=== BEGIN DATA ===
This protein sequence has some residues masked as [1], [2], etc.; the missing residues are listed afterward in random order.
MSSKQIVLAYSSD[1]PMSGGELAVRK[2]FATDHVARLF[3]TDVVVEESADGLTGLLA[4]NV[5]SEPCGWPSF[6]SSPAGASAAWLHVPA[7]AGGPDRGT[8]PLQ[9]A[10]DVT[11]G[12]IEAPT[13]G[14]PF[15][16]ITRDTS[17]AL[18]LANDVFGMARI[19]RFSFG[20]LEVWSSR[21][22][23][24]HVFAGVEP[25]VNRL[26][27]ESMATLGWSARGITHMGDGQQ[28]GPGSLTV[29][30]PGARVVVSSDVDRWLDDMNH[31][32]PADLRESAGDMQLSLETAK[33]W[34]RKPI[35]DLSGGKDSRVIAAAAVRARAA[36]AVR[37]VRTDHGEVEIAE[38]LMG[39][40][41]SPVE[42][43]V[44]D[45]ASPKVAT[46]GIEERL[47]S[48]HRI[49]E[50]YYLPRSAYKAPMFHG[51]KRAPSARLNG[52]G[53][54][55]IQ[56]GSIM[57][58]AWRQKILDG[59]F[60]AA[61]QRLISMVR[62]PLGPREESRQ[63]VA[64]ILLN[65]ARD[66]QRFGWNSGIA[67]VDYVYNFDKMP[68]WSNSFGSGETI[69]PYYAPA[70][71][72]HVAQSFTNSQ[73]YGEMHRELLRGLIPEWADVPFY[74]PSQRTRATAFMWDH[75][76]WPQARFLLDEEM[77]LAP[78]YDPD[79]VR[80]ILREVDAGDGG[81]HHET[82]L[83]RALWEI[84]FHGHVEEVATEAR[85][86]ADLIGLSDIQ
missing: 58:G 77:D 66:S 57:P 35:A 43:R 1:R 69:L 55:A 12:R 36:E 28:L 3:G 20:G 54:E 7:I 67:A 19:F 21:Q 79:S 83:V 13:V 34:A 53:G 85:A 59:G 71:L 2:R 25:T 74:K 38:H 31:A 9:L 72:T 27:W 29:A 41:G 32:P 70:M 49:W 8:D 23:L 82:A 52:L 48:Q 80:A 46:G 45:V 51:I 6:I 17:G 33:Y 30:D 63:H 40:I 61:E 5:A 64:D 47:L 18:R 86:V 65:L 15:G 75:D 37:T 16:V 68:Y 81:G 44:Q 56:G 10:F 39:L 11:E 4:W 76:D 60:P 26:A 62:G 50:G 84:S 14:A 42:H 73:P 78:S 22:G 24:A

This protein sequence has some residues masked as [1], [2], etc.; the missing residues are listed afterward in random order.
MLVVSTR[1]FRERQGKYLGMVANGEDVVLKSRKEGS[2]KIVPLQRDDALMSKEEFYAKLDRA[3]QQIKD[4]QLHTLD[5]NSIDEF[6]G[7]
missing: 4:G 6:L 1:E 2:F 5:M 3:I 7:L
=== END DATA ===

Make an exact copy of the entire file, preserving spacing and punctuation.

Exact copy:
This protein sequence has some residues masked as [1], [2], etc.; the missing residues are listed afterward in random order.
MSSKQIVLAYSSD[1]PMSGGELAVRK[2]FATDHVARLF[3]TDVVVEESADGLTGLLA[4]NV[5]SEPCGWPSF[6]SSPAGASAAWLHVPA[7]AGGPDRGT[8]PLQ[9]A[10]DVT[11]G[12]IEAPT[13]G[14]PF[15][16]ITRDTS[17]AL[18]LANDVFGMARI[19]RFSFG[20]LEVWSSR[21][22][23][24]HVFAGVEP[25]VNRL[26][27]ESMATLGWSARGITHMGDGQQ[28]GPGSLTV[29][30]PGARVVVSSDVDRWLDDMNH[31][32]PADLRESAGDMQLSLETAK[33]W[34]RKPI[35]DLSGGKDSRVIAAAAVRARAA[36]AVR[37]VRTDHGEVEIAE[38]LMG[39][40][41]SPVE[42][43]V[44]D[45]ASPKVAT[46]GIEERL[47]S[48]HRI[49]E[50]YYLPRSAYKAPMFHG[51]KRAPSARLNG[52]G[53][54][55]IQ[56]GSIM[57][58]AWRQKILDG[59]F[60]AA[61]QRLISMVR[62]PLGPREESRQ[63]VA[64]ILLN[65]ARD[66]QRFGWNSGIA[67]VDYVYNFDKMP[68]WSNSFGSGETI[69]PYYAPA[70][71][72]HVAQSFTNSQ[73]YGEMHRELLRGLIPEWADVPFY[74]PSQRTRATAFMWDH[75][76]WPQARFLLDEEM[77]LAP[78]YDPD[79]VR[80]ILREVDAGDGG[81]HHET[82]L[83]RALWEI[84]FHGHVEEVATEAR[85][86]ADLIGLSDIQ
missing: 58:G 77:D 66:S 57:P 35:A 43:R 1:R 69:L 55:A 12:R 36:E 28:L 3:G 20:G 54:E 7:I 67:A 19:F 21:Q 79:S 83:V 13:V 34:A 53:G 85:A 59:G 71:L 2:R 25:T 74:K 38:H 31:A 9:L 72:T 27:W 29:A 41:G 32:P 70:M 49:W 8:D 23:L 82:A 52:L 48:Q 80:A 46:G 45:V 51:I 6:I 17:G 33:Y 30:D 63:H 40:I 61:E 5:A 64:D 47:L 18:R 86:V 65:L 15:G 75:D 37:T 16:V 68:Y 81:G 44:Q 56:G 10:F 39:L 11:E 4:W 76:D 60:P 26:A 62:G 50:G 84:S 14:A 42:H 73:P 78:S 22:G 24:A

This protein sequence has some residues masked as [1], [2], etc.; the missing residues are listed afterward in random order.
MLVVSTR[1]FRERQGKYLGMVANGEDVVLKSRKEGS[2]KIVPLQRDDALMSKEEFYAKLDRA[3]QQIKD[4]QLHTLD[5]NSIDEF[6]G[7]
missing: 4:G 6:L 1:E 2:F 5:M 3:I 7:L